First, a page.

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John Healey: I refer to the answer I gave on 15 December 2005, Official Report, column 2272W to the hon. Member for Southend, West (Mr. Amess). In 2005-06, the cost of foreign travel, including subsistence, for the Treasury was £1,741,000. All travel is undertaken in accordance with the rules set out in the Ministerial Code, the Civil Service Management Code and the Code of Conduct for Special Advisers.
At 1 April 2006, the number of full-time equivalent HM Revenue and Customs staff officially based within dock or airport areas was approximately 4,090 and 88,798 were officially based elsewhere. Most staff who are employed at ports and airports are part of the detection directorate. Some 4,500 of them are employed on frontline operational duties at ports and airports, although many of them
will not be based at those locations. Other HM Revenue and Customs staff will also attend airports and ports as part of their official duties.
Steve Webb: To ask the Chancellor of the Exchequer pursuant to his pre-Budget statement of 5 December 2005, Official Report, column 613W, by what means pensioners not in receipt of pension credit can gain access to financial assistance with the costs of home insulation; how much he has allocated to this scheme; who is responsible for administering the scheme; how many pensioners have so far taken up this entitlement; and if he will make a statement.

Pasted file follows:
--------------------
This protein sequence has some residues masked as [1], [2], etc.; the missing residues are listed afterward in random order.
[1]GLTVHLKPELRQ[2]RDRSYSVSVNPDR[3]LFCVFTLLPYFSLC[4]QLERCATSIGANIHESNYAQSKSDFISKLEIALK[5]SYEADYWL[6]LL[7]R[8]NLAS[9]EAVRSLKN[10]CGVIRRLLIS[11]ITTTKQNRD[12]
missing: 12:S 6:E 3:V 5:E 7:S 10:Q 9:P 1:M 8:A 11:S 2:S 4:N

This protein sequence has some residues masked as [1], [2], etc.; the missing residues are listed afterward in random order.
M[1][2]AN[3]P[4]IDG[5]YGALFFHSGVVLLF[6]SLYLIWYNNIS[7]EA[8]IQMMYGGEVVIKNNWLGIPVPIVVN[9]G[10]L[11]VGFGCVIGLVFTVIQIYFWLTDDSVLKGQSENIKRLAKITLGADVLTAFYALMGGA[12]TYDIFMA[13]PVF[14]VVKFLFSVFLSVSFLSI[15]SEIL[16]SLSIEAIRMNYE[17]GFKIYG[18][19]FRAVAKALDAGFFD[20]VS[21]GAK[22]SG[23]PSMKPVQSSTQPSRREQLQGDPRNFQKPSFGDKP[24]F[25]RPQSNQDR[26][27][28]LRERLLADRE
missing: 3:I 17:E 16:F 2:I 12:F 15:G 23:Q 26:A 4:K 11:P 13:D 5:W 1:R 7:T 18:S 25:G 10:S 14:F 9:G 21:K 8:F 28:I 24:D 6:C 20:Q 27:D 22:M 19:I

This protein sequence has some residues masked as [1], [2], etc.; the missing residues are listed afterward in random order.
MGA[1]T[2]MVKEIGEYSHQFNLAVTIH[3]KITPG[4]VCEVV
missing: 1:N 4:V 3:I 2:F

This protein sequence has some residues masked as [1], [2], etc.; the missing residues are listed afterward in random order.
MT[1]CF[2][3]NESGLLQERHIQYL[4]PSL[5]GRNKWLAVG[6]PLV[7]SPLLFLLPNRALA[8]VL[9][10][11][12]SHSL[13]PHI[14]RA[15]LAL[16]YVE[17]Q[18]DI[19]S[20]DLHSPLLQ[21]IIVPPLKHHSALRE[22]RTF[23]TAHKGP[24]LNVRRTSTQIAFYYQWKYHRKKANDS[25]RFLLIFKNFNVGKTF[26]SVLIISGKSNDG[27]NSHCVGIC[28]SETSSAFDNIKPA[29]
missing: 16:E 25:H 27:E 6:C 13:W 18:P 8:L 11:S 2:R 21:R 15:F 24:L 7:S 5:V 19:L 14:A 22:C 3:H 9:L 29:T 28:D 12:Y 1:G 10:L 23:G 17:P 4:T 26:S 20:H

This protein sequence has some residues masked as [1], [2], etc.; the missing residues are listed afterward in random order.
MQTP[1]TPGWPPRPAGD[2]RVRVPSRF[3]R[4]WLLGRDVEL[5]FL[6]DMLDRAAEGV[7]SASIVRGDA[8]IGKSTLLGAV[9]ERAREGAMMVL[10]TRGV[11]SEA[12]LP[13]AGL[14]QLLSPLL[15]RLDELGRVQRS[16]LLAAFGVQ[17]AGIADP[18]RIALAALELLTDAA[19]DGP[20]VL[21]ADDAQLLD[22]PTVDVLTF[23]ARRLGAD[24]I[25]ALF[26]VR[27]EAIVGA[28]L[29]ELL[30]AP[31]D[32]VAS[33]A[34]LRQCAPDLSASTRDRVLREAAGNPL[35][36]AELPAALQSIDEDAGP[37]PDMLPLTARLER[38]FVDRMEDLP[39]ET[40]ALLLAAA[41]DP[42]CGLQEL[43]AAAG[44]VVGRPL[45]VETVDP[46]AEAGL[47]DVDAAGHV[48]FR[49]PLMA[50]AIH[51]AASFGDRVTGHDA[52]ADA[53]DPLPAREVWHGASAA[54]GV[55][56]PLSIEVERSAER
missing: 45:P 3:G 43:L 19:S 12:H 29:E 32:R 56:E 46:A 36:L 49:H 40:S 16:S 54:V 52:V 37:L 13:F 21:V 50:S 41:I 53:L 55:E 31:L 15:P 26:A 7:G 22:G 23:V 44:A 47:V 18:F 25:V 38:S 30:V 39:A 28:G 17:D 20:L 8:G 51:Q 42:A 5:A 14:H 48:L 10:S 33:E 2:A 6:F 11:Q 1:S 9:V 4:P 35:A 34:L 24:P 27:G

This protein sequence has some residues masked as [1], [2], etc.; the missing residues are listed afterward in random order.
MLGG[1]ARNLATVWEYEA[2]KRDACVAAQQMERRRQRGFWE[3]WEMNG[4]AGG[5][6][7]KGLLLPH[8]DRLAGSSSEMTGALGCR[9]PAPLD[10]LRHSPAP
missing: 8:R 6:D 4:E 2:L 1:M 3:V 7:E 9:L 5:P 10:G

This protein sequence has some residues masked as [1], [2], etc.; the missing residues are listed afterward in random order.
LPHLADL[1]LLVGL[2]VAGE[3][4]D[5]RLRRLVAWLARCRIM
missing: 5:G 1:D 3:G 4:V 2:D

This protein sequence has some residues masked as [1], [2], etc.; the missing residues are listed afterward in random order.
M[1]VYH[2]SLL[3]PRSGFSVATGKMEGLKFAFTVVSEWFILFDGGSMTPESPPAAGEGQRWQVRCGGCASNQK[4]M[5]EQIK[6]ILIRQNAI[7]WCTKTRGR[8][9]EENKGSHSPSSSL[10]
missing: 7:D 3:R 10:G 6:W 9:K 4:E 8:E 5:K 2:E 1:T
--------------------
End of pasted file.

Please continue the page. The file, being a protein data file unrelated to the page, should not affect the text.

In the pre-Budget announcement of 5 December 2005, the Chancellor announced a significant financial boost to help tackle the issue of fuel poverty in the UK. As part of this announcement, the Chancellor pledged £300 towards the cost of a new central heating system for any pensioner household not eligible for Warm Front assistance. Detailed arrangements for the delivery of this element of the Scheme, which will be delivered by the Warm Front Scheme Manager Eaga Partnership, are being finalised ready for implementation this summer.
While these payments will only support the provision of central heating, a range of assistance is also available for homeowners wishing to insulate their homes. Information is available from Energy Efficiency Advice Centres or via the Energy Saving Trust Website at:
As National Statistician I have been asked to reply to your recent Parliamentary Question about Gross Disposable Household Income (GDHI) for the UK and each region and county in each year since 2001. (75485)
The Office for National Statistics (ONS) produce estimates for GDHI in Nomenclature of Units for Territorial Statistics
(NUTS) regions. Estimates are not produced separately at the county level. GDHI figures up to and including 2004 (the latest year for which estimates are available) were published in May 2006. Estimates for UK and NUTS1, 2 and 3 GDHI can be accessed in table 3.1 through the following link: http://www.statistics.gov.uk/downloads/theme_economy/Results_ Tables_Values.xls